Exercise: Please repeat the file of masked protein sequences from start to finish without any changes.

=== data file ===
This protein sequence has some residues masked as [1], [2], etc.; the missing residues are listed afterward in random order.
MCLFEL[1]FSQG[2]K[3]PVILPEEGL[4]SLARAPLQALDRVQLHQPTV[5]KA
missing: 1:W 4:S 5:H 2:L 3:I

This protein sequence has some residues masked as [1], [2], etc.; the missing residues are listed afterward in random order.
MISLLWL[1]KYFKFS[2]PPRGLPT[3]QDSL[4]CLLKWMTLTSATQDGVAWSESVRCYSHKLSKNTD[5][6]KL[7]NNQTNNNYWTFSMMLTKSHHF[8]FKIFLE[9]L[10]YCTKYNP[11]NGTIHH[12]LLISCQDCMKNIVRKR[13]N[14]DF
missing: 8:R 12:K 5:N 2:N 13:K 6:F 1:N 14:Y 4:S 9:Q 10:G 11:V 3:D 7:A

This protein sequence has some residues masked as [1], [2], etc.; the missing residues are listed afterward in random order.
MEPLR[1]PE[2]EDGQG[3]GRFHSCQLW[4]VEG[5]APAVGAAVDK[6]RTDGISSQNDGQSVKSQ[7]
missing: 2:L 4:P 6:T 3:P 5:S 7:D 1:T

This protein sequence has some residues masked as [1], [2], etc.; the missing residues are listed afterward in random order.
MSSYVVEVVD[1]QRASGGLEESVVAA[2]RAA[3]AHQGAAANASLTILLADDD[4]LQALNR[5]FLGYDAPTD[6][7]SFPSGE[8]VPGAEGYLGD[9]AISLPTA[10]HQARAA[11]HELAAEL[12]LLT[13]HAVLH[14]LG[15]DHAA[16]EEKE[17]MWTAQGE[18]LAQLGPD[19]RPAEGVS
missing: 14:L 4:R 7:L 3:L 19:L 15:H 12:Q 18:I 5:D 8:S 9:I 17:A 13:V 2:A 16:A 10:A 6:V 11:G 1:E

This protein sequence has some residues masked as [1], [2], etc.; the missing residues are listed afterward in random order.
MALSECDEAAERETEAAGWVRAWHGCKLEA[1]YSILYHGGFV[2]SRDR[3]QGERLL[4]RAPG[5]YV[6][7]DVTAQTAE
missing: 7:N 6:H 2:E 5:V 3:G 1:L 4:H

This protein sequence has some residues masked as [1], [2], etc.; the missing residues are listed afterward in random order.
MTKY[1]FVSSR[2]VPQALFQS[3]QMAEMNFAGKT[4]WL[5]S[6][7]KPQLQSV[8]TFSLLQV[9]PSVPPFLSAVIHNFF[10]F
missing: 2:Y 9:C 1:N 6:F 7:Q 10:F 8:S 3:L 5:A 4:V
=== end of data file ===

This protein sequence has some residues masked as [1], [2], etc.; the missing residues are listed afterward in random order.
MCLFEL[1]FSQG[2]K[3]PVILPEEGL[4]SLARAPLQALDRVQLHQPTV[5]KA
missing: 1:W 4:S 5:H 2:L 3:I

This protein sequence has some residues masked as [1], [2], etc.; the missing residues are listed afterward in random order.
MISLLWL[1]KYFKFS[2]PPRGLPT[3]QDSL[4]CLLKWMTLTSATQDGVAWSESVRCYSHKLSKNTD[5][6]KL[7]NNQTNNNYWTFSMMLTKSHHF[8]FKIFLE[9]L[10]YCTKYNP[11]NGTIHH[12]LLISCQDCMKNIVRKR[13]N[14]DF
missing: 8:R 12:K 5:N 2:N 13:K 6:F 1:N 14:Y 4:S 9:Q 10:G 11:V 3:D 7:A

This protein sequence has some residues masked as [1], [2], etc.; the missing residues are listed afterward in random order.
MEPLR[1]PE[2]EDGQG[3]GRFHSCQLW[4]VEG[5]APAVGAAVDK[6]RTDGISSQNDGQSVKSQ[7]
missing: 2:L 4:P 6:T 3:P 5:S 7:D 1:T

This protein sequence has some residues masked as [1], [2], etc.; the missing residues are listed afterward in random order.
MSSYVVEVVD[1]QRASGGLEESVVAA[2]RAA[3]AHQGAAANASLTILLADDD[4]LQALNR[5]FLGYDAPTD[6][7]SFPSGE[8]VPGAEGYLGD[9]AISLPTA[10]HQARAA[11]HELAAEL[12]LLT[13]HAVLH[14]LG[15]DHAA[16]EEKE[17]MWTAQGE[18]LAQLGPD[19]RPAEGVS
missing: 14:L 4:R 7:L 3:L 19:L 15:H 12:Q 18:I 5:D 8:S 9:I 17:A 13:V 2:A 16:A 10:A 6:V 11:G 1:E

This protein sequence has some residues masked as [1], [2], etc.; the missing residues are listed afterward in random order.
MALSECDEAAERETEAAGWVRAWHGCKLEA[1]YSILYHGGFV[2]SRDR[3]QGERLL[4]RAPG[5]YV[6][7]DVTAQTAE
missing: 7:N 6:H 2:E 5:V 3:G 1:L 4:H

This protein sequence has some residues masked as [1], [2], etc.; the missing residues are listed afterward in random order.
MTKY[1]FVSSR[2]VPQALFQS[3]QMAEMNFAGKT[4]WL[5]S[6][7]KPQLQSV[8]TFSLLQV[9]PSVPPFLSAVIHNFF[10]F
missing: 2:Y 9:C 1:N 6:F 7:Q 10:F 8:S 3:L 5:A 4:V